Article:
To see a difference, let's try to insert data from the DataFrame with 1M rows and two columns using just a basic insert method.

from time import time
import pandas as pd

df = pd.DataFrame({
    'name': ['Yeltsin'] * int(1e6), 
    'age': [76] * int(1e6)
})

start = time()
commuter.insert(table_name='people', data=df)
print(f'processing time: {time() - start:.1f} sec')

processing time: 47.6 sec

Now implementing the same operation with copy_from.

start = time()
commuter.copy_from(table_name='people', data=df)
print(f'processing time: {time() - start:.1f} sec')

processing time: 1.3 sec

format_data

Set the format_data argument as True, if you need to adjust data before applying copy_from. It will control columns order according the table information stored in database information schema and converts float types to integer if needed.

df = pd.DataFrame({'age': [76.0], 'name': ['Yeltsin']})
commuter.copy_from('people', df)

psycopg2.errors.InvalidTextRepresentation: invalid input syntax for type integer: "Yeltsin"

Without formatting we caught an error trying to insert a text data into the first table column, which has an integer type. Now set format_data as True and repeat the operation.

commuter.copy_from('people', df, format_data=True)
n_obs = commuter.select_one('SELECT COUNT(*) FROM people')
print(f'number of added rows: {n_obs}')

number of added rows: 1

where

When table has a constraint and the DataFrame contains rows conflicted with this constraint, the data cannot be added to the table with the copy_from and ValueError will be raised. It is still possible to insert the data with the execute method, using for example INSERT ON CONFLICT statement (see here for details).

Let's create a table with the primary key and insert one row.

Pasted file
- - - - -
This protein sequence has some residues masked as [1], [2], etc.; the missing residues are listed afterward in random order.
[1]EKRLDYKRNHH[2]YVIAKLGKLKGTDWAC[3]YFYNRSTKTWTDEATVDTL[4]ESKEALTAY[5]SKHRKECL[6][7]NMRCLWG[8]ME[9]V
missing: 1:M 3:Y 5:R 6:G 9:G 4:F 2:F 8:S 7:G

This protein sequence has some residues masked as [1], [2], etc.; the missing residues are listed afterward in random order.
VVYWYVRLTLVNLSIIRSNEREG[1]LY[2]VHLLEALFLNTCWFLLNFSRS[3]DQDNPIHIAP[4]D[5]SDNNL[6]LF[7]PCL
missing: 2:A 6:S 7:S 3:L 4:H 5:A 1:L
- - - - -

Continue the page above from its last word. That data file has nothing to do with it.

commuter.execute(f"""
CREATE TABLE people (
    name text PRIMARY KEY, 
    age integer)
    """)

commuter.insert_row('people', name='Yeltsin', age=76)

Now, if we try to insert the same row we catch an error.

commuter.copy_from('people', df)

ValueError: duplicate key value violates unique constraint "people_pkey"

DETAIL: Key (name)=(Yeltsin) already exists.

Using where argument, we can specify the WHERE clause of the DELETE statement, which will be executed before calling COPY FROM. This means that all rows where age is equal to 76 will be deleted from the table and then COPY FROM command will be called.

commuter.copy_from('people', df, where='age=76')
n_obs = commuter.select_one('SELECT COUNT(*) FROM people')
print(f'number of added rows: {n_obs}')

number of added rows: 1

Resolve primary conflicts

In the last example, we deleted rows from the table before using copy_from. In contrast to it, the resolve_primary_conflicts method can be used to control the data integrity and, instead of removing rows from the table, remove it from the DataFrame.

To implement it, the method selects data from the table and removes all rows from the given DataFrame, which violate primary key constraint in the selected data. To reduce the amount of querying data (when table is large), you need to specify the where argument. It specifies the WHERE clause in the SELECT query.

commuter.execute(f"""
CREATE TABLE people (
    id integer PRIMARY KEY, 
    name text, 
    age integer)
    """)

df = pd.DataFrame({
    'id': [1,2,3,4,5], 
    'name': ['Brezhnev', 'Andropov', 'Chernenko', 'Gorbachev', 'Yeltsin'],
    'age': [75, 69, 73, 89, 76]})

commuter.copy_from('people', df)
print(df)
id name age
1 Brezhnev 75
2 Andropov 69
3 Chernenko 73
4 Gorbachev 89
5 Yeltsin 76

Assume, that we have the new data we want to add to the table.

df = pd.DataFrame({
    'id': [6,3], 
    'name': ['Khrushchev', 'Putin'],
    'age': [77, 67]})
print(df)
id name age
6 Khrushchev 77
3 Putin 67

We apply resolve_primary_conflicts to sanitize the data before copying and specify where to compare the new entries only across the people older than 60 (to reduce the complexity).

df = commuter.resolve_primary_conflicts(
    table_name='people',
    data=df,
    where='age > 60')
print(df)
id name age
6 Khrushchev 77

Rows with conflicted keys have been deleted and copy_from can be now used without a doubt.

Resolve foreign conflicts

To sanitize the DataFrame for the case of potential conflicts on the foreign key, use resolve_foreign_conflicts. It selects data from the parent_table and removes all rows from the given DataFrame, which violate foreign key constraint in the selected data.

df = commuter.resolve_foreign_conflicts(
    table_name='table_name',
    parent_name='parent_table_name',
    data=df,
    where='condition to reduce the selected data')

License

Package is released under MIT License.